Greenhouse gas emissions are of ever-increasing concern as levels of these gases are linked to the greenhouse effect and climate change. Agriculture may have a significant role to play in reducing greenhouse gas emissions, and for this reason, the La Broquerie Research Project includes consideration of the greenhouse gas dynamics that occur in a forage-based manure management system.
The most important greenhouse gases are nitrous oxide, methane, and carbon dioxide. These gases have many sources, including agricultural components such as animals (methane), manure (methane and nitrous oxide) and soil (methane, nitrous oxide and carbon dioxide). The rate of release of greenhouse gases from these components depends, in part, on agricultural management practices. It is also possible to offset greenhouse gas emissions through carbon sequestration, where carbon is captured in the form of plant roots and organic matter, thus reducing carbon dioxide levels in the atmosphere.
Why Reduce Greenhouse Gases?
Reducing greenhouse gas emissions has long-term environmental benefits, but that's not all! Greenhouse gases lost from agricultural systems represent losses in productivity (for example, milk or meat production) and profit as well.
- When nitrous oxide is released from manure or the soil, valuable nitrogen is lost
- When carbon dioxide is released from the soil, soil organic matter is lost
- When more methane is released from animals, less forage energy is available for meat or milk production
Therefore, reducing greenhouse gas emissions is good for the bottom line as well as the environment!
Emissions of greenhouse gases were measured in a variety of ways:
- methane emissions from cattle were measured by collecting samples of the expired air from grazing animals in stainless steel canisters for 24 hours, once every 28 days. Gases collected were later analyzed for their methane content.
- methane and nitrous oxide emissions from soil, dung, and urine were measured using static-vented chambers at numerous points across the research site and in all treatments throughout the growing season.
- root mass was measured to see how much carbon was being captured. This was done by taking 24 soil samples per plot (2 inch depth and 3 inch diameter), and then washing, drying and weighing the roots contained in each sample.
Methane Emissions from Cattle
Methane emissions from cattle were unaffected by manure application on forage land, even though forage quality was higher in paddocks that received manure. This is likely because grazing animals were able to select the higher quality forages (i.e. legumes) which were more abundant in the unmanured plots (see Forage and Cattle Productivity for the botanical composition of the various treatments). Other studies have shown that including legumes such as alfalfa in pastures (25%) can reduce methane emissions by 10%.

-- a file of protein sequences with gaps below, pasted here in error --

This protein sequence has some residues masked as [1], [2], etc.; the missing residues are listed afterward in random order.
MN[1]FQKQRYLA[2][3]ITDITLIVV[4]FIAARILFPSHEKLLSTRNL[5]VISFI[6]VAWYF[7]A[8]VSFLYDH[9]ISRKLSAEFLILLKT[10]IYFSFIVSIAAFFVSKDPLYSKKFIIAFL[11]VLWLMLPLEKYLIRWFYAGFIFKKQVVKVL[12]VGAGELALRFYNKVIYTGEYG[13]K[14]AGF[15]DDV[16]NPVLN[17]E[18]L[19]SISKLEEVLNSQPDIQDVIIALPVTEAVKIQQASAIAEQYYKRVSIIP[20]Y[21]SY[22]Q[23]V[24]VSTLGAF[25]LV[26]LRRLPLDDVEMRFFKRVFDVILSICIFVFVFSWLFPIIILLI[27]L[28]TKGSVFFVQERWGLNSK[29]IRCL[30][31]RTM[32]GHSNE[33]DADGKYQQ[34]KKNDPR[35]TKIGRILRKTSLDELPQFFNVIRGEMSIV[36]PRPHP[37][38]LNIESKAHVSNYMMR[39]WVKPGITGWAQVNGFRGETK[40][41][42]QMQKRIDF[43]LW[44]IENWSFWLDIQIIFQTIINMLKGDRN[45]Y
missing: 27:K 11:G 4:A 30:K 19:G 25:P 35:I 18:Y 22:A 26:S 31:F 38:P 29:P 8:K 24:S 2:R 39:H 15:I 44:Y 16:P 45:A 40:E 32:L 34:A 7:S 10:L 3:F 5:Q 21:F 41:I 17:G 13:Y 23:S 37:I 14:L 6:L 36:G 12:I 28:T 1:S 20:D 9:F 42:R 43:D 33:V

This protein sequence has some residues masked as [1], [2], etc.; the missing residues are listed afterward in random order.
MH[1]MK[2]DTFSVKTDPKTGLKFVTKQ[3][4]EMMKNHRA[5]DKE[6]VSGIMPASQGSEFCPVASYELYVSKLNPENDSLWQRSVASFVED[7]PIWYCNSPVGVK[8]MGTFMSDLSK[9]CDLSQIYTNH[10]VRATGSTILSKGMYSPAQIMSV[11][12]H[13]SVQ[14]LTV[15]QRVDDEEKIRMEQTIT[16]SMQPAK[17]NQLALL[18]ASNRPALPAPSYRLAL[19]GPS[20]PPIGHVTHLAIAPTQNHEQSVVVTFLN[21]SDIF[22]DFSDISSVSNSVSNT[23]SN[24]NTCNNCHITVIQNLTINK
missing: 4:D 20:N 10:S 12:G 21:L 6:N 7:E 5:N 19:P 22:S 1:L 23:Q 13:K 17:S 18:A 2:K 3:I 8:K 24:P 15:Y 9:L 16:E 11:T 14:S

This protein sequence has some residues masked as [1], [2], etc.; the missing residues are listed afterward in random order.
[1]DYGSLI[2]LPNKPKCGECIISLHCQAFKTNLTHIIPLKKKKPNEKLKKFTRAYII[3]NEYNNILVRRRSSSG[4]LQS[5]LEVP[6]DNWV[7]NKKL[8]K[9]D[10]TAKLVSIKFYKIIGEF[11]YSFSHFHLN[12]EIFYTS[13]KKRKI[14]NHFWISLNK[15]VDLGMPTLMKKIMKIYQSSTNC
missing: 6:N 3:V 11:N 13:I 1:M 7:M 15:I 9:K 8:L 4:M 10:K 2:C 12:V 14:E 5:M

Methane and Nitrous Oxide Emissions from Soil
Total greenhouse gas emissions were higher in manured plots than in unmanured ones. When nitrous oxide and methane emissions were converted to carbon dioxide equivalents and averaged over two years (2004 and 2005), emissions were several times higher where manure had been applied compared to unmanured plots (Figure 1).
Figure 1. Average (2004-2006) nitrous oxide and methane emissions from control, split and full application manure treatments, expressed as CO2 equivalents.
Greenhouse gas emissions from soil were also affected by soil moisture. Soil moisture at the research site gradually increases across the site, with the west side being wetter and the east side being drier. On the wettest edge of the site, methane was the major greenhouse gas emitted, while on the dry side of the site, nitrous oxide was the major greenhouse gas emitted. This was true both in control plots and manured plots.
Carbon Capture in Root Growth
In a forage system, carbon is captured and held in plant roots. Measuring plant root density (mg root material per cubic cm of soil) in the various manure management systems allowed us to estimate the amount of carbon sequestration in each system.
Root density measurements were used to calculate total carbon per hectare. Total carbon in the spring manure treatment was 3588 kg C/ha, almost 900 kg higher than in the control (2695 kg C/ha). This 900 kg/ha of captured carbon is equal to about 3300 kg CO2 equivalent/ha.
Looking at Figure 1 above, average greenhouse gas emissions from the split application treatment and the spring application treatment were 132.4 and 187.0 kg CO2 equivalent/ha higher than the control, respectively. Therefore, the carbon captured in plant roots appears to more than offset the greenhouse gas emissions associated with manure application.
These are preliminary results and the long-term stability of the carbon captured in forage plant roots and the impact on soil organic matter is being examined in Phase 2 of the La Broquerie Research Project.
- Methane emissions produced from feed fermentation in the rumen were not affected by manure application on pasture
- Manure application increased nitrous oxide and methane emissions
- Nitrous oxide and methane emissions were lower with spring-fall application than spring application of manure
- Variability is soil moisture caused great variability in greenhouse gas production throughout the site
- Root weight increased with manure application
- Higher root weight in manured plots may signify increased carbon sequestration, although the stability of this sequestered carbon is not known
- Carbon capture due to increased root weight appeared to overshadow greenhouse gas emissions associated with manure application